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WWII History Making Decades WWII-Present Essay

… WWII

History Making Decades WWII-Present

Many consider the end of WWII to have ushered in the modern era in global politics. One reason for this is based on WWII as an end -- the end of Nazi politics in Europe and of European politics as dominating politics on a worldwide scale. Another reason for naming WWII as the beginning of the modern era is based on WWII as another beginning -- the beginning of the Cold War, which started an era of global bipolarism, an arms struggle, and many of the scientific and military advancements that the world now takes for granted. When one considers the world of WWII and the contemporary world, it becomes clear that society has changed by leaps and bounds in…. [read more]


Remaking the World After the First World War Essay

… Remaking the World After the First World War

This study examines and considers two different views of the peacemakers at Versailles following the First World War. This work specifically will consider how these historians can have different views of the same historical event. The work of Margaret Macmillan entitled "Making War, Making Peace: Versailles, 1919" states that the observation of it being "harder to make peace than war was, as one might expect of someone so witty, that of Georges Clemenceau, prime minister of France at the end of the First World War and during the peace conference that followed." (2005, p.1)

Macmillan writes that the decisions concerning the peace settlements were made under a great deal of pressure since there was fear that unless…. [read more]


World War I Great Britain's Failure Term Paper

… World War I

Great Britain's Failure to Use Its Navy to Its Full Effectiveness in World War I

As World War I began, Great Britain was considered the supreme power in terms of naval force. Yet, the German Navy had been upgrading enough to make it of significant British concern during the war. In particular, the use of German U-boats as a threat to both military and merchant vessels complicated Great Britain's naval choices. Though many history texts take it for granted that Britain was the stronger of the two navies, the only major naval battle (at Jutland) between the two forces resulted in heavy British losses. While the Royal Navy had both experience and opportunity to strike more forcefully at Germany by sea, they…. [read more]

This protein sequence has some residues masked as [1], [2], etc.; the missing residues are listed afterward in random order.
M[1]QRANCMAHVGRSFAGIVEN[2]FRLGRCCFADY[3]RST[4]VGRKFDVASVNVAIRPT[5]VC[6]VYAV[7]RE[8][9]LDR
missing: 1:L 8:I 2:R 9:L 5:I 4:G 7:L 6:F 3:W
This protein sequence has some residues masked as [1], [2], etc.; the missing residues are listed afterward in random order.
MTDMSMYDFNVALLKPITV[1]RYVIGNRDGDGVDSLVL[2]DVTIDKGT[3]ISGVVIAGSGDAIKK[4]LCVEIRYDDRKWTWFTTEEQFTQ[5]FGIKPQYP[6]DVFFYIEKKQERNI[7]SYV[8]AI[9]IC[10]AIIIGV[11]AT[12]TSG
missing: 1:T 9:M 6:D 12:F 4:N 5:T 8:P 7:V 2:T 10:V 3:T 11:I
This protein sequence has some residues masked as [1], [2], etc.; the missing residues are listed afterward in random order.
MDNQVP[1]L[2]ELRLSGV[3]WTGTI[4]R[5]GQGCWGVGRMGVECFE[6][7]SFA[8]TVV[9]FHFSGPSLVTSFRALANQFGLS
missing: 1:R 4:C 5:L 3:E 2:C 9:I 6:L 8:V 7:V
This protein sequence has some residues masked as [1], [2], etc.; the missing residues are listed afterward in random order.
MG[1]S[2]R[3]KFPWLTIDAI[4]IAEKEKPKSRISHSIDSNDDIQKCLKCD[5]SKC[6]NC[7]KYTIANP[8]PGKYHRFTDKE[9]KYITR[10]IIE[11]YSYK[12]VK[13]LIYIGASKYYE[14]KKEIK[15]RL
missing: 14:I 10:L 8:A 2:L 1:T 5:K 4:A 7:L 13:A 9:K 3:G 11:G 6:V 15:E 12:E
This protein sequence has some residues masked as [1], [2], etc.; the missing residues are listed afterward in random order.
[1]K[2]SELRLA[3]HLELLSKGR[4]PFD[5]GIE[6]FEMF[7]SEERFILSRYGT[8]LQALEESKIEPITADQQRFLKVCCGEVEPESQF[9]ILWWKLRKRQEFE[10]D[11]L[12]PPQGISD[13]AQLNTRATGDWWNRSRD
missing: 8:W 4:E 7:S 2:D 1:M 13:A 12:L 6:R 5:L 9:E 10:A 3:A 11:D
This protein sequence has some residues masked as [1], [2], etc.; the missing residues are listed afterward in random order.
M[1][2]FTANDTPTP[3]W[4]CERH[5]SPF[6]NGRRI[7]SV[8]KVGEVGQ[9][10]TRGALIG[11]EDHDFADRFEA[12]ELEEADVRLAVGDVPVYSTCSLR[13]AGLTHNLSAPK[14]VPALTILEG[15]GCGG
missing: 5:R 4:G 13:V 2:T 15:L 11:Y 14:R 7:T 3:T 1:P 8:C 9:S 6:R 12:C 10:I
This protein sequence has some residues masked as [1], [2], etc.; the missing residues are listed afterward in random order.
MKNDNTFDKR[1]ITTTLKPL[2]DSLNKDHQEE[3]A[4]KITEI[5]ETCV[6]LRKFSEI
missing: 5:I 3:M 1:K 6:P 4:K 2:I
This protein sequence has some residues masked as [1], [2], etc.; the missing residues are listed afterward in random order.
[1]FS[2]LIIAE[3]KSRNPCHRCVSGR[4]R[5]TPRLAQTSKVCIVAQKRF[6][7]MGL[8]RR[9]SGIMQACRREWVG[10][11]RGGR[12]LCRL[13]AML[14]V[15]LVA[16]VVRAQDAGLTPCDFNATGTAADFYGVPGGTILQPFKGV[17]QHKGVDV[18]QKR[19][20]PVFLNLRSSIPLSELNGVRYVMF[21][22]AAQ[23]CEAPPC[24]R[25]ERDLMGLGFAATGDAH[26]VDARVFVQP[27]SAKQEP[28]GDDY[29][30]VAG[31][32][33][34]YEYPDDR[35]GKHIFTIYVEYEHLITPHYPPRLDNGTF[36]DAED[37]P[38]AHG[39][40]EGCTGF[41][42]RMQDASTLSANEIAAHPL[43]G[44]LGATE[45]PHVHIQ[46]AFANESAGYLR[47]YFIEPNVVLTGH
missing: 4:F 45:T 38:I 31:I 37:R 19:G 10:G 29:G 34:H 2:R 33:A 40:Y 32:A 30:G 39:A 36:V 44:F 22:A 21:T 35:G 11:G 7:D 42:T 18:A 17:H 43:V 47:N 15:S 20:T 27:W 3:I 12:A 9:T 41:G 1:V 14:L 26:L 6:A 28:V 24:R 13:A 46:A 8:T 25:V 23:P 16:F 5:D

History of Muslims in Europe and in the US Research Paper

… History of Muslims in Europe and in the U.S.

Islamophobia - the United States and the European continent

The Islam is at the moment one of the most important religious, cultural, and eventually political entities of the world today. According to studies made in 2009, it represents 23% of the global population of 6.9 billion people

Even so, there are numerous accounts in which the Muslim population is the subject of discrimination or political differentiation. At the moment, this entire phenomenon is defined as Islamophobia. The present paper addresses the issue of islamophobia from the perspective of the two most important regions where it developed and where is most visible. In this sense, the research takes into account the way in which the United States…. [read more]


WWII World War II Bring Term Paper

… Adter the attack on Pearl Harbor, the idea was embraced by the military, and it was official by 1943. The women underwent very tough training and rough living conditions. It was not until many decades after the war's end that the incredible contributions of these pilots was recognized. Until 1977, the WASP fighers retained civilian status, but they were granted military status then. (Wolf 2005)

While all of the women during the war suffered from hardships, the role of many Asian women during the war must be acknowledged as perhaps bearing the most suffering. "Comfort Women" was the euphemism used for enslaved sex workers kept prisoner by soldiers in countries being occupied by Japan. "Most comfort women were from Korea, with a significant fraction from…. [read more]


Social Impact of Cold War Essay

… Innocent civilians are often at extreme risk in the battles for gathering information or in the battles run by remote. In an interesting way, it might also be seen that this kind of distance campaign strategy is like the way some see the U.S. As contributing to the near collapse of the world economy. The U.S.'s lax financial rules and regulations pulled in other countries and set them up for many of the challenges they now face -- many of which are bringing about social and cultural unrest. It clearly would not be difficult for terrorists or even other nations to see this as an extension of the type of attitude that America picked up when it did its victory dance after the melting of…. [read more]


History of China's Importance Research Paper